Private sector pension provision has been in steady decline
Only 35% of workers in the private sector paid into a company pension fund last year, figures show.
The figure was down from 37% in 2008, and lower than the 45% recorded in 1999, according to the Office for National Statistics (ONS).
The government hopes to reverse this trend when it phases in the National Employment Savings Trust (NEST) pension scheme from October 2012.
Most of the employees were paying into defined contribution schemes.
Only 12% of the private sector staff were still paying in to traditional final-salary schemes, compared with the 23% paying in to defined contribution schemes.
Pension consultants Towers Watson said the figures reflected a decade of decline company pension schemes.
"For the foreseeable future, the only way is down when it comes to the number of private sector employees with defined benefit pensions," said Mark Duke of Towers Watson.
"Staff turnover is eroding the number of employees in defined benefit schemes that no longer admit new members, and large deficits have persuaded more companies to force the pace of change by closing their schemes to existing members too," he added.
Most final-salary schemes are closed to new joiners and a small but increasing number are being closed to their existing staff as well.
Typically the staff are offered membership of a defined contribution scheme instead.
This builds up a pension pot which is then used to buy an income in retirement.
There is no guarantee of a particular level of pension related to either earnings or length of service.
The scheme members bear the risk of poor investment returns undermining the size of the pension they hope to earn.
"More people are going to have to get used to the idea that the ups and downs of financial markets will have a direct impact on their retirement income," said Mr Duke.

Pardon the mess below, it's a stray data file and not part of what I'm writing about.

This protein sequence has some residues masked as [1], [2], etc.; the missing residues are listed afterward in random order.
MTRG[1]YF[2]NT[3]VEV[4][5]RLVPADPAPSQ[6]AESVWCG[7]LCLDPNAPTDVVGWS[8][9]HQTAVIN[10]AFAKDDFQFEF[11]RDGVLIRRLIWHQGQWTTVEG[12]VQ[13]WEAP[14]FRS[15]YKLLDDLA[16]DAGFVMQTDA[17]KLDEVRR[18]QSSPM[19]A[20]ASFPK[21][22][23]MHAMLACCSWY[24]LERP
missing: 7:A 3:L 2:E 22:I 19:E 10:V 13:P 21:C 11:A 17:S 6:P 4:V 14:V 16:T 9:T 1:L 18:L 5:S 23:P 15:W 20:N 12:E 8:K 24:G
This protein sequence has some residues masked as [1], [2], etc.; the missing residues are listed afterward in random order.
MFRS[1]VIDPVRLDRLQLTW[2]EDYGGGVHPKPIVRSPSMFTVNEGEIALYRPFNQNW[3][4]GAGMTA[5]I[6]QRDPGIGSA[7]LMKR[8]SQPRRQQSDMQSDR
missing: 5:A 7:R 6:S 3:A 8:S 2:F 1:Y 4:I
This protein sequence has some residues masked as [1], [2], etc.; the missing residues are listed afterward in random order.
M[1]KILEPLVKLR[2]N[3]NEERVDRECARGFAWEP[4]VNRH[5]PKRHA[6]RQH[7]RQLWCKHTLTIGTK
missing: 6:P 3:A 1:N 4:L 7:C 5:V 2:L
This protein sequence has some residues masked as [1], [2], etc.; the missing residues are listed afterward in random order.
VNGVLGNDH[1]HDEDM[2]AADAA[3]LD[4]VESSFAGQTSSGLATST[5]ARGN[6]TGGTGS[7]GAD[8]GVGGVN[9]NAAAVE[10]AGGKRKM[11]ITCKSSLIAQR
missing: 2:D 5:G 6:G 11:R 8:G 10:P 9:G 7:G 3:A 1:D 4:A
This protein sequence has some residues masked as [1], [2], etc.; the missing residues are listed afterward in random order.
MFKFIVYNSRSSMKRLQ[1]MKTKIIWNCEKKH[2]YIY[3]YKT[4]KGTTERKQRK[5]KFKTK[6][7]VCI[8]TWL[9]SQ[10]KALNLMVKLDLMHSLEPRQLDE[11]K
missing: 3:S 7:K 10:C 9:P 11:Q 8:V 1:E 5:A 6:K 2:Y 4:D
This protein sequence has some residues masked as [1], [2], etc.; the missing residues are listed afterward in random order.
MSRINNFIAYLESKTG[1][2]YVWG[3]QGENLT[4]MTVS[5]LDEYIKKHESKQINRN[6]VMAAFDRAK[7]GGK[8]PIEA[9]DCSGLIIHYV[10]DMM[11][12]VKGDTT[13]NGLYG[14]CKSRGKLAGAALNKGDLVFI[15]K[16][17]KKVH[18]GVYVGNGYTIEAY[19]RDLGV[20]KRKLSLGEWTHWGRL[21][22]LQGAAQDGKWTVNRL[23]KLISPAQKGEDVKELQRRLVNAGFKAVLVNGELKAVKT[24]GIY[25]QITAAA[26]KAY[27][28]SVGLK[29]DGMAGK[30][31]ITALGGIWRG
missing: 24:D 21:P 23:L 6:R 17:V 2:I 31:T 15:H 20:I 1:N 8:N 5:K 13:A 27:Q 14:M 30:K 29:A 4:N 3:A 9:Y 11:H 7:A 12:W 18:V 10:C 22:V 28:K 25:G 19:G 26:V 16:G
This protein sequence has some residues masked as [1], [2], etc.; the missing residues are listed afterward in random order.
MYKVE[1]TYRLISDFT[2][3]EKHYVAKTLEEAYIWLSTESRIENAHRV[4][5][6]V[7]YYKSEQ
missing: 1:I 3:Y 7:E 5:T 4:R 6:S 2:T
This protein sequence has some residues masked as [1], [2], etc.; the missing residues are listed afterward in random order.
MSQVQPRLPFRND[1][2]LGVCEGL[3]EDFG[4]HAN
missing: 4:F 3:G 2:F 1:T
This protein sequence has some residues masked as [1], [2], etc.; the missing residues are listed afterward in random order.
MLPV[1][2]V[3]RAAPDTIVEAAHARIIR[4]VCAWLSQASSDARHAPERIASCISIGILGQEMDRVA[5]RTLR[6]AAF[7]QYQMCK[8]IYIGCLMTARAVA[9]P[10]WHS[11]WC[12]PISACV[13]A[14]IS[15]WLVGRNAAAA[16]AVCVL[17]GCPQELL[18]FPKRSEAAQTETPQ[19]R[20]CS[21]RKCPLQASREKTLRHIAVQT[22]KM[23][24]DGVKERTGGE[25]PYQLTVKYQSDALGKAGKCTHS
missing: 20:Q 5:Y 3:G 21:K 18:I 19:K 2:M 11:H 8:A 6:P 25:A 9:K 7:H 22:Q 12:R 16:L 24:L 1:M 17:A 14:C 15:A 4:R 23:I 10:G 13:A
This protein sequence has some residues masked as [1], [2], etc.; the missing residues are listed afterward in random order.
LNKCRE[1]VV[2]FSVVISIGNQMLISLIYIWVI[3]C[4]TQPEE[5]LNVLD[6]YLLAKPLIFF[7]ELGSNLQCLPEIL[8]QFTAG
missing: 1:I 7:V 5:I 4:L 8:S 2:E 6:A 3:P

Employers usually pay far less into defined contribution schemes on behalf of their staff then they do when paying into a final-salary scheme
Recent ONS figures showed that in 2008 the average private sector employer contributed 14.6% of salaries to their open final-salary schemes and 18.1% for their closed ones.
When it came to defined contribution schemes, just 6% of salaries were paid in to open ones while closed ones attracted employer contributions worth 7% of salaries.
The NEST will be a top-up to the main state pension scheme.
Employers will be forced to enrol their staff in either the NEST or a company scheme that is at least of equivalent value.
Unless they chose to opt out, staff will be compelled to contribute 4% of earnings between £5,035 and £33,540 while employers will, in due course, have to pay an additional 3%.
An extra 1% will be contributed via tax relief.
However, the scheme will not come into full effect for some time as it is being phased in over a number of years.
It will not be until 2016 that all employers are required to enrol their staff in NEST, or an in-house equivalent, and it will not be until 2017 that all employers have to start paying their full contributions.